Udacity just launched a Nanodegree that will teach you how to do so. For this Nanodegree, Udacity is partnering with Google VR and HTC Vive to create the curriculum. Christian Plagemann, who was co-founder of the Google VR team and Google Cardboard, has joined Udacity as a director to help create the Nanodegree.
Udacity’s VR Developer Nanodegree program.
The program will teach you the following skills:
mobile phone-based VR and desktop VR;
VR design and user interaction;
360 media, including immersive imagery, 360 video, and spatial sound;
performance and ergonomics; and
VR platforms, including HTC Vive, Google Cardboard, Daydream, and Oculus Rift.
The VR Developer Nanodegree program costs $199 per month, and you will receive half the money back on graduating. Every registered student will receive a limited-edition mobile virtual reality viewer to be used with their mobile phone (Android or iPhone). Students with access to a high-immersion VR set-up such as the HTC Vive or Oculus Rift will be able to take advantage of an optional concentration track on “High Immersion VR,” which covers advanced design and engineering topics.
Udacity seems to be in a rush to create Nanodegrees for the jobs of the future. A couple of weeks ago, Udacity opened up applications for their self-driving car engineer Nanodegree. At the time of writing, around 11,000 people have applied for 250 seats in that Nanodegree. Due to high interest, Udacity doubled the available seats to 500.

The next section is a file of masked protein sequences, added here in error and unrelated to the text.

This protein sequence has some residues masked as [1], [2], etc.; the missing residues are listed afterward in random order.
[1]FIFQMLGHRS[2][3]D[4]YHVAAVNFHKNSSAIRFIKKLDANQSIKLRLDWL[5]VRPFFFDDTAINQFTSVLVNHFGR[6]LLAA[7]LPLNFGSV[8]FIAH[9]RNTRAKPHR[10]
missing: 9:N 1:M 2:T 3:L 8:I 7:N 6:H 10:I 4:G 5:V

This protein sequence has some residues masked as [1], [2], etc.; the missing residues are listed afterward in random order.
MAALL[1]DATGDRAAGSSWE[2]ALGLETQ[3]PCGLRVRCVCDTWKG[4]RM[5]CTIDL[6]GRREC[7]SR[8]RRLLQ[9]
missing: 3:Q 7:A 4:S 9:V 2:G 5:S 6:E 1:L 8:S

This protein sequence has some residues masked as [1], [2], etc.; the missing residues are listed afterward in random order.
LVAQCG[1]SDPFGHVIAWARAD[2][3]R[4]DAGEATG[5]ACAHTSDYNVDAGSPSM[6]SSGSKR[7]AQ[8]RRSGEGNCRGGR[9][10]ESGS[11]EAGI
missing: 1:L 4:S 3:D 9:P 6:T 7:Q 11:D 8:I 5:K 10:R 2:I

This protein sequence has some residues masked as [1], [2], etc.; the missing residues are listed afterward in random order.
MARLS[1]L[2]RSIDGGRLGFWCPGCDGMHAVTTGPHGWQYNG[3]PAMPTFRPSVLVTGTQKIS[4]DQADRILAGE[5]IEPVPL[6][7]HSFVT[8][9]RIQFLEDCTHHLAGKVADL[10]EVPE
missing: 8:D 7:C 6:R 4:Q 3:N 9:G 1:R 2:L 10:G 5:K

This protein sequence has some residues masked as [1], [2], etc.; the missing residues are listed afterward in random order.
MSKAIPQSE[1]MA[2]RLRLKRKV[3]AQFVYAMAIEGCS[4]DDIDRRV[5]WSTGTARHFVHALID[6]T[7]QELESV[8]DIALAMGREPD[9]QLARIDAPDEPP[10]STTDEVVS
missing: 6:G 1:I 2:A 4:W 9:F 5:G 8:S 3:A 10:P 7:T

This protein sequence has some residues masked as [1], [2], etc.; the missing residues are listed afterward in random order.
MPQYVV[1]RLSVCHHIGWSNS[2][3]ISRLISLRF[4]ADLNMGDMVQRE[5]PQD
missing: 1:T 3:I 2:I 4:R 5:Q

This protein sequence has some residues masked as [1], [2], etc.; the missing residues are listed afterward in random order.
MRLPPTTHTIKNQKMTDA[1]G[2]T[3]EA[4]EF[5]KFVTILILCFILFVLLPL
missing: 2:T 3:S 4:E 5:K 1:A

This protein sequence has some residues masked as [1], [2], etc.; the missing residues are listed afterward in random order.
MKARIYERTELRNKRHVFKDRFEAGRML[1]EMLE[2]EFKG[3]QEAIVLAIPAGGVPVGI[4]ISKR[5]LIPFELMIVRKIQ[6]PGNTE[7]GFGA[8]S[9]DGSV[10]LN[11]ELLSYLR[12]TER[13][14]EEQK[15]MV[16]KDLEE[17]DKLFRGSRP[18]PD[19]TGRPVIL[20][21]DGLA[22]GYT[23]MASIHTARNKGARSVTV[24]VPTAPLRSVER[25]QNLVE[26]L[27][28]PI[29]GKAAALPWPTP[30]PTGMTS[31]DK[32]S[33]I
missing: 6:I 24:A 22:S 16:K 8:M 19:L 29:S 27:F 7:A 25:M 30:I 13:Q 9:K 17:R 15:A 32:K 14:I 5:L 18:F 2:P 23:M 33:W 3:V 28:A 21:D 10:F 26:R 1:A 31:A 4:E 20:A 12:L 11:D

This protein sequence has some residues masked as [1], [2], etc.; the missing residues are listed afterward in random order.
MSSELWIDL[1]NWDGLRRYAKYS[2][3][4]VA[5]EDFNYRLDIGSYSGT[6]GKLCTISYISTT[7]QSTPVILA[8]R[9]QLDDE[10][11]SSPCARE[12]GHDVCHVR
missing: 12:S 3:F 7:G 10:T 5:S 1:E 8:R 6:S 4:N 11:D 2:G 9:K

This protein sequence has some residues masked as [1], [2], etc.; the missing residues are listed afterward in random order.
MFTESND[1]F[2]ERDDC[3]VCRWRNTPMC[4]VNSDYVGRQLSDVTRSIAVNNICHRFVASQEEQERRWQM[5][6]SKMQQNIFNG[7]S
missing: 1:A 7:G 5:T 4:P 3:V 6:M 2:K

Udacity isn’t the only one to rushing to build a VR curriculum. Last week, Treehouse also announced a VR Techdegree, which will be launched in January 2017.
Dhawal is the CEO of Class Central, the most popular search engine and review site for online courses and MOOCs. He has completed over a dozen MOOCs and has written over 200 articles about the MOOC space, including contributions to TechCrunch, EdSurge, Quartz, and VentureBeat.